Then we headed for a stroll along the shops dipping in the fish shop (amazing selection of fish all looking super fresh, live crabs, salt fish) and the halal butcher (boiling chickens, cows feet, goat, mutton) to check out the produce for another day. And on into the various (green)grocery/minimarts. Walthamstow being the culturally diverse place that it is these were a mix of Turkish, Caribbean and Indian influenced shops. In all of them the staff were super helpful and rather amused at two somewhat past their first flush of youth English women exploring their shops wide-eyed like kids having a Charlie and Chocolate factory moment. After much ooo-ing and ahhh-ing we invested in dhal, pomegranate seeds, mixed aubergines, sweet peppers, puri shells, flat breads, daktyli bread, flat peaches, apricots…and I think that was it….

We struggled back to the car with out heavy bags sampling the warm flatbread as we went….then home and to work out how to fit it all in the fridge.

Please note that the items listed were our joint haul of food I did NOT buy all of this myself, though I may have bought somewhat more than half (cough)!

A chocolate super hero


Ka-boom. Wowzer. Bam. Pow. OMG.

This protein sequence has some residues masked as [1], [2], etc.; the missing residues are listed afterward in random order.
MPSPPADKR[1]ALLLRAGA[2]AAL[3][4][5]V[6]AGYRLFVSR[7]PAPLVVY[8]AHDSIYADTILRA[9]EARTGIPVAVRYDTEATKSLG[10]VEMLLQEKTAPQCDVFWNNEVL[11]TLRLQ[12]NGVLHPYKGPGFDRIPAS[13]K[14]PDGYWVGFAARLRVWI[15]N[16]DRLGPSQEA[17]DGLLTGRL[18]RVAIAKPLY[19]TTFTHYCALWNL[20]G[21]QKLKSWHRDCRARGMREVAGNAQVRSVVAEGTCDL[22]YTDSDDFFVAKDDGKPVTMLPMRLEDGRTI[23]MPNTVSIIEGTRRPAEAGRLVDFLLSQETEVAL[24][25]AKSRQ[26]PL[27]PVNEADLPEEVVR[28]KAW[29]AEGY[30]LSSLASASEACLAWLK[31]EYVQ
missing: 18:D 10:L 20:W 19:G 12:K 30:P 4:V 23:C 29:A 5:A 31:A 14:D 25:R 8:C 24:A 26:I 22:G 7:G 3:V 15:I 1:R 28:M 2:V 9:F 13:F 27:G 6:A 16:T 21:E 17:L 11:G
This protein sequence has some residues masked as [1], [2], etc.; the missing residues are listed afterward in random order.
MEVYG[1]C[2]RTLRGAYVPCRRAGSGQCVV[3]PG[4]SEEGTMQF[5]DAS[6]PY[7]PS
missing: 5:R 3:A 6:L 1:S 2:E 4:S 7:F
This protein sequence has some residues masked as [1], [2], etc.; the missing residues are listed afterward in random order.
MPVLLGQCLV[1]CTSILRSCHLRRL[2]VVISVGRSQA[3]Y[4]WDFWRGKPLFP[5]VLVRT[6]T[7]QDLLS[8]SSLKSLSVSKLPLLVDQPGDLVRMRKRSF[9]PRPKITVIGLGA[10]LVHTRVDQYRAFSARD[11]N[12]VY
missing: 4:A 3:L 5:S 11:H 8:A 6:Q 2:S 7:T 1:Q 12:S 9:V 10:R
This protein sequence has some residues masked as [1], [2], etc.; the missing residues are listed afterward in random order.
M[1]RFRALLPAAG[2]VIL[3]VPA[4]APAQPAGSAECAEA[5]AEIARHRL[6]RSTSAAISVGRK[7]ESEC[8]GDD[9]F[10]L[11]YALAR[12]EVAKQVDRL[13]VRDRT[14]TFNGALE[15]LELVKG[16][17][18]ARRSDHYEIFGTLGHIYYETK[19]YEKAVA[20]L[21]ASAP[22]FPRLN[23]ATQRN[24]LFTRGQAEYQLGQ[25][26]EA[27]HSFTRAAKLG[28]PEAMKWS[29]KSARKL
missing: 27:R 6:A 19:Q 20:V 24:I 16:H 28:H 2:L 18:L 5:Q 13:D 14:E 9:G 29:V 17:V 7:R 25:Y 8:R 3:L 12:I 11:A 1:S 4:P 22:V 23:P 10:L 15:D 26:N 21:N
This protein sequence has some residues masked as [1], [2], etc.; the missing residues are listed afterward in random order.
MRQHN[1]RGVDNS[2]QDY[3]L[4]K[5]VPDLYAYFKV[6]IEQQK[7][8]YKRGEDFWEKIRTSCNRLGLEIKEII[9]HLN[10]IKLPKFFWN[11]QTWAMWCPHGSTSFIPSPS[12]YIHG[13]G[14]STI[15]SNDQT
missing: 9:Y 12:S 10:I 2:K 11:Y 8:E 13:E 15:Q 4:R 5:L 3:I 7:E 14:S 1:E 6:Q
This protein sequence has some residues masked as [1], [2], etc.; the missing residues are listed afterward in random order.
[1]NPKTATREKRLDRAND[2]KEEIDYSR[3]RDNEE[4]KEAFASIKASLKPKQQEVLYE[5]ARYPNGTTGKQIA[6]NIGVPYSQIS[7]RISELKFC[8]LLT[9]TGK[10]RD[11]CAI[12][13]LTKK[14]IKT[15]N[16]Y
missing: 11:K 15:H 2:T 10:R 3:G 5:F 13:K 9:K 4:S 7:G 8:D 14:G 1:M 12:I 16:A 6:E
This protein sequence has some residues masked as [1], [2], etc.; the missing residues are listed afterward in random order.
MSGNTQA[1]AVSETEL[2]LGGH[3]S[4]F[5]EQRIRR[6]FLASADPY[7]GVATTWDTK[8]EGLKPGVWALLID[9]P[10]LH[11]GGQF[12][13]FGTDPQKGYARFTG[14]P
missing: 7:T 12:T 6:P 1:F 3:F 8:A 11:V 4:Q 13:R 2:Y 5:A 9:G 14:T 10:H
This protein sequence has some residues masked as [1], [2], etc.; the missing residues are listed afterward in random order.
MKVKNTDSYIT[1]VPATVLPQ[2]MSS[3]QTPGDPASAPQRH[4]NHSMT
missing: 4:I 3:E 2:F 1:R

Wonderful. Amazing. My taste buds and brain are in overload.

I’m at Paul A Young. I’m tasting chocolate. Beautiful chocolate. I’m riding on taste sensation after taste sensation. I thought I knew chocolate but I didn’t know all of this. It’s a whole new set of experiences. How to convey it all to you?

Its passion, its craftsmanship, its huge knowledge. It’s wanting to save the world from bad chocolate and show everyone the way of good chocolate. Its superhero time. Okay so as far as I know Paul doesn’t zoom about wearing a cape and mask, or his pants over his trousers, but like Desperate Dan has his cow pie, Paul has his sea salted caramel. Like Batman he has his underground cave and his estimable sidekick. Like, erm, well lets just get on with it shall we. But be certain, very certain, he’s going to try to save as many as he can from the evil of things masquerading as chocolate that are merely confectionary.